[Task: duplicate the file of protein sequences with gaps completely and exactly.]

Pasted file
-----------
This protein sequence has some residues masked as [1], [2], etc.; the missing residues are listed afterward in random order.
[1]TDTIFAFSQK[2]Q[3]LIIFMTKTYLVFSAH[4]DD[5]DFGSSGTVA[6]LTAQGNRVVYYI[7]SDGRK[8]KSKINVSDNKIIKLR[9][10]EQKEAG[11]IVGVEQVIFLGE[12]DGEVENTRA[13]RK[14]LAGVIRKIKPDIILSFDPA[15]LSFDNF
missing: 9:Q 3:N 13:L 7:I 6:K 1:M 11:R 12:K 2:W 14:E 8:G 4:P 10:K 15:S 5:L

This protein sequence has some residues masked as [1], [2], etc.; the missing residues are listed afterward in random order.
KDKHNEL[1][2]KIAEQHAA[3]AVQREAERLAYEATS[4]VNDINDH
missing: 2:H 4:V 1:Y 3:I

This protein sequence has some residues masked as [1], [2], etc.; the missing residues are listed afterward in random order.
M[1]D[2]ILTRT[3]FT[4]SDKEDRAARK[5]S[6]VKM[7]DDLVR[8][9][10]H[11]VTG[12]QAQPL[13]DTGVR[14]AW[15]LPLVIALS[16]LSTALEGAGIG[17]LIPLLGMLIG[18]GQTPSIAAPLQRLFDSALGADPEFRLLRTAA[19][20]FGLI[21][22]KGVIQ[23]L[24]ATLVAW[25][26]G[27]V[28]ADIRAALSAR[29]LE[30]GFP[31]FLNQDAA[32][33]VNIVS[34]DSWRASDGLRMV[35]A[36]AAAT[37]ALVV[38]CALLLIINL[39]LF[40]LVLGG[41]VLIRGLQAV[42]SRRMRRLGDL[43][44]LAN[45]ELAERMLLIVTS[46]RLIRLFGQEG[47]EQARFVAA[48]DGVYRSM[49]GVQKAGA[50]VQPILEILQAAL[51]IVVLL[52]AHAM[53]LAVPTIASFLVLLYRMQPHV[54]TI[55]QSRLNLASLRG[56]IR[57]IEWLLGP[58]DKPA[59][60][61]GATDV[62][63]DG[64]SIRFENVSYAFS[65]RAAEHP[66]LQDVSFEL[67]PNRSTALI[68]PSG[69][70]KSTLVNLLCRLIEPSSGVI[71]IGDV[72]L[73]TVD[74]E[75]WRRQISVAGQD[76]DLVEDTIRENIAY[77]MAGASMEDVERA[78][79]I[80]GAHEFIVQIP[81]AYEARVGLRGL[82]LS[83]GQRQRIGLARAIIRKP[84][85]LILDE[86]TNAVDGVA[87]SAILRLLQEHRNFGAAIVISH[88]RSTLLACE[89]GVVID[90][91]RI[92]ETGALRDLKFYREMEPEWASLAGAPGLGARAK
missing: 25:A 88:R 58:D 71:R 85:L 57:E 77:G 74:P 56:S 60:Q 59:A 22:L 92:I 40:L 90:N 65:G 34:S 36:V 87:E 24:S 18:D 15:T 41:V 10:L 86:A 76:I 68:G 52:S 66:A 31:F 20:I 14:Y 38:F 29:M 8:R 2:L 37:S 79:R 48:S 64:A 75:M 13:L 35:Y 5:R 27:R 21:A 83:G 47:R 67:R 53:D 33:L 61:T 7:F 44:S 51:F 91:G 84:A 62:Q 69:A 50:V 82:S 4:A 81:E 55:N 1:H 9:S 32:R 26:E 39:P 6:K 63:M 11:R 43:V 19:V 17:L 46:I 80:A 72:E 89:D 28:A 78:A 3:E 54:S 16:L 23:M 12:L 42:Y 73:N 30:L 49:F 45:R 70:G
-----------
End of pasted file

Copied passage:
This protein sequence has some residues masked as [1], [2], etc.; the missing residues are listed afterward in random order.
[1]TDTIFAFSQK[2]Q[3]LIIFMTKTYLVFSAH[4]DD[5]DFGSSGTVA[6]LTAQGNRVVYYI[7]SDGRK[8]KSKINVSDNKIIKLR[9][10]EQKEAG[11]IVGVEQVIFLGE[12]DGEVENTRA[13]RK[14]LAGVIRKIKPDIILSFDPA[15]LSFDNF
missing: 9:Q 3:N 13:L 7:I 6:K 1:M 11:R 12:K 2:W 14:E 8:G 4:P 10:K 15:S 5:L

This protein sequence has some residues masked as [1], [2], etc.; the missing residues are listed afterward in random order.
KDKHNEL[1][2]KIAEQHAA[3]AVQREAERLAYEATS[4]VNDINDH
missing: 2:H 4:V 1:Y 3:I

This protein sequence has some residues masked as [1], [2], etc.; the missing residues are listed afterward in random order.
M[1]D[2]ILTRT[3]FT[4]SDKEDRAARK[5]S[6]VKM[7]DDLVR[8][9][10]H[11]VTG[12]QAQPL[13]DTGVR[14]AW[15]LPLVIALS[16]LSTALEGAGIG[17]LIPLLGMLIG[18]GQTPSIAAPLQRLFDSALGADPEFRLLRTAA[19][20]FGLI[21][22]KGVIQ[23]L[24]ATLVAW[25][26]G[27]V[28]ADIRAALSAR[29]LE[30]GFP[31]FLNQDAA[32][33]VNIVS[34]DSWRASDGLRMV[35]A[36]AAAT[37]ALVV[38]CALLLIINL[39]LF[40]LVLGG[41]VLIRGLQAV[42]SRRMRRLGDL[43][44]LAN[45]ELAERMLLIVTS[46]RLIRLFGQEG[47]EQARFVAA[48]DGVYRSM[49]GVQKAGA[50]VQPILEILQAAL[51]IVVLL[52]AHAM[53]LAVPTIASFLVLLYRMQPHV[54]TI[55]QSRLNLASLRG[56]IR[57]IEWLLGP[58]DKPA[59][60][61]GATDV[62][63]DG[64]SIRFENVSYAFS[65]RAAEHP[66]LQDVSFEL[67]PNRSTALI[68]PSG[69][70]KSTLVNLLCRLIEPSSGVI[71]IGDV[72]L[73]TVD[74]E[75]WRRQISVAGQD[76]DLVEDTIRENIAY[77]MAGASMEDVERA[78][79]I[80]GAHEFIVQIP[81]AYEARVGLRGL[82]LS[83]GQRQRIGLARAIIRKP[84][85]LILDE[86]TNAVDGVA[87]SAILRLLQEHRNFGAAIVISH[88]RSTLLACE[89]GVVID[90][91]RI[92]ETGALRDLKFYREMEPEWASLAGAPGLGARAK
missing: 25:A 88:R 58:D 71:R 85:L 57:E 77:G 74:P 56:S 60:Q 59:A 22:L 92:I 40:L 90:N 65:G 34:S 36:V 87:E 24:S 18:D 15:T 41:V 10:L 86:A 76:I 68:G 52:S 66:A 31:F 20:I 14:Y 38:F 29:M 8:R 2:L 37:S 79:R 48:S 64:A 75:M 13:L 35:Y 5:R 27:R 21:A 83:G 47:R 67:R 53:D 33:L 61:T 7:F 44:S 51:F 91:G 84:A 62:Q 69:A 50:V 82:S 4:A 81:E 55:N 1:H 9:S 32:R 26:E 39:P 6:K 63:M 11:R 43:V 19:V 17:L 46:I 80:A 72:E 89:D 28:A 78:A 3:E 54:S 16:L 23:M 12:L 42:Y 73:N 30:L 49:F 45:R 70:G